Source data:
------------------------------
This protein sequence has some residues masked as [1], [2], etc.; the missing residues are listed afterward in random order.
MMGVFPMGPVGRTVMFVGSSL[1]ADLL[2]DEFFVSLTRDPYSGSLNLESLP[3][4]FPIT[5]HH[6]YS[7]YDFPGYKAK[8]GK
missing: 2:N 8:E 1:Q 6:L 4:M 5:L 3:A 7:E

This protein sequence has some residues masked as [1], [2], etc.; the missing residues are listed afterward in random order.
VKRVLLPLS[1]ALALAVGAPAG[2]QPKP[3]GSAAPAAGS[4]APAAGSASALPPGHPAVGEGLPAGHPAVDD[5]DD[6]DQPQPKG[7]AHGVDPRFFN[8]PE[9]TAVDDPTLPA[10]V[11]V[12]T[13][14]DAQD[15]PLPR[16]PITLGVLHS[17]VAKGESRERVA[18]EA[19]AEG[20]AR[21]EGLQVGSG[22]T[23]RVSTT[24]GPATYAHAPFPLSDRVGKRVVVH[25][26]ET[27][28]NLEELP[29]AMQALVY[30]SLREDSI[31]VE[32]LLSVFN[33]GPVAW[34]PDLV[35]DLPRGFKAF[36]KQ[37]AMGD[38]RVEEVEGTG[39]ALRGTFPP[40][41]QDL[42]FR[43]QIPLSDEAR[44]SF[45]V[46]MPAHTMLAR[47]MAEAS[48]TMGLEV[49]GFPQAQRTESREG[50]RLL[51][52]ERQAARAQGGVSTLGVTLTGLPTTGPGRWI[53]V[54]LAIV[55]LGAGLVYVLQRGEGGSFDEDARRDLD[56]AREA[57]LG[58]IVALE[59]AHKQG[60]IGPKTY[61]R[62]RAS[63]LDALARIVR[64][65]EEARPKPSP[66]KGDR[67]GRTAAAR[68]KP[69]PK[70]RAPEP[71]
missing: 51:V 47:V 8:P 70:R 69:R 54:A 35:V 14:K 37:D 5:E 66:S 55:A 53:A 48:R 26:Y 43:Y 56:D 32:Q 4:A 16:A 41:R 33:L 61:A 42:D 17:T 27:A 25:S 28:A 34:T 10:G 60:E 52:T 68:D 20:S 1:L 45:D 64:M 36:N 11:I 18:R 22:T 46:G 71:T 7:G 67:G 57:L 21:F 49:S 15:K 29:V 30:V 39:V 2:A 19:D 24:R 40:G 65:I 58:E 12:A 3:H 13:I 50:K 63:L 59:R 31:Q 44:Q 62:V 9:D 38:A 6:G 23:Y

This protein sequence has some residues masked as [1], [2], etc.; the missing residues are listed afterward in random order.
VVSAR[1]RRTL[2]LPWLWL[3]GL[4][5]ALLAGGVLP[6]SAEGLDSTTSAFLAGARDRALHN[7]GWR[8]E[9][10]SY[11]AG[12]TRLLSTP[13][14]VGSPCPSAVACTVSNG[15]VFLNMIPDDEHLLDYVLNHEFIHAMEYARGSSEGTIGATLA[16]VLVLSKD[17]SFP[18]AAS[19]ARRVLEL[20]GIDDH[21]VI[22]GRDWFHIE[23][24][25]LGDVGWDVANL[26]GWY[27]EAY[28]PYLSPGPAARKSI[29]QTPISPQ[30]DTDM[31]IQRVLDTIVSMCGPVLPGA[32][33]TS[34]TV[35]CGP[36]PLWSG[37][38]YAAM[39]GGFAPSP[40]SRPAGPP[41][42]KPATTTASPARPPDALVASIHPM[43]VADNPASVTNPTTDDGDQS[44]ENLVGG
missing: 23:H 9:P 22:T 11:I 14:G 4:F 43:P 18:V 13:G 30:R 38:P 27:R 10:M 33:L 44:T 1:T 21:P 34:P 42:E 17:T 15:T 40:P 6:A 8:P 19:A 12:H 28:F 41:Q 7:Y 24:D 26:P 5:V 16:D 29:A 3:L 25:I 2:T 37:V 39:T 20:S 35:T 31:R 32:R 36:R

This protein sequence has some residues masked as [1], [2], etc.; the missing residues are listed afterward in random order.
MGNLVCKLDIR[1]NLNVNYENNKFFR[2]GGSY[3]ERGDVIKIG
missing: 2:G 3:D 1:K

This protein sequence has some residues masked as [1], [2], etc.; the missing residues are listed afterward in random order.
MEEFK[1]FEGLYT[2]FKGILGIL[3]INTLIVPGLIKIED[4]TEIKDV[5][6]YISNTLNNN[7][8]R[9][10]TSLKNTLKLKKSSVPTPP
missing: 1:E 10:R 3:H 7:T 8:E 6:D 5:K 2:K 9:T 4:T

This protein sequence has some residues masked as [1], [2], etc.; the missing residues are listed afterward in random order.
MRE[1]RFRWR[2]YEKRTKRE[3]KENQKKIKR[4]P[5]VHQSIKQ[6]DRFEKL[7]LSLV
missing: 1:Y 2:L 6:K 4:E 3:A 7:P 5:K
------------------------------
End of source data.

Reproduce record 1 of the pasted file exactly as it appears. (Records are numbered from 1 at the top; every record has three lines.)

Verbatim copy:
This protein sequence has some residues masked as [1], [2], etc.; the missing residues are listed afterward in random order.
MMGVFPMGPVGRTVMFVGSSL[1]ADLL[2]DEFFVSLTRDPYSGSLNLESLP[3][4]FPIT[5]HH[6]YS[7]YDFPGYKAK[8]GK
missing: 2:N 8:E 1:Q 6:L 4:M 5:L 3:A 7:E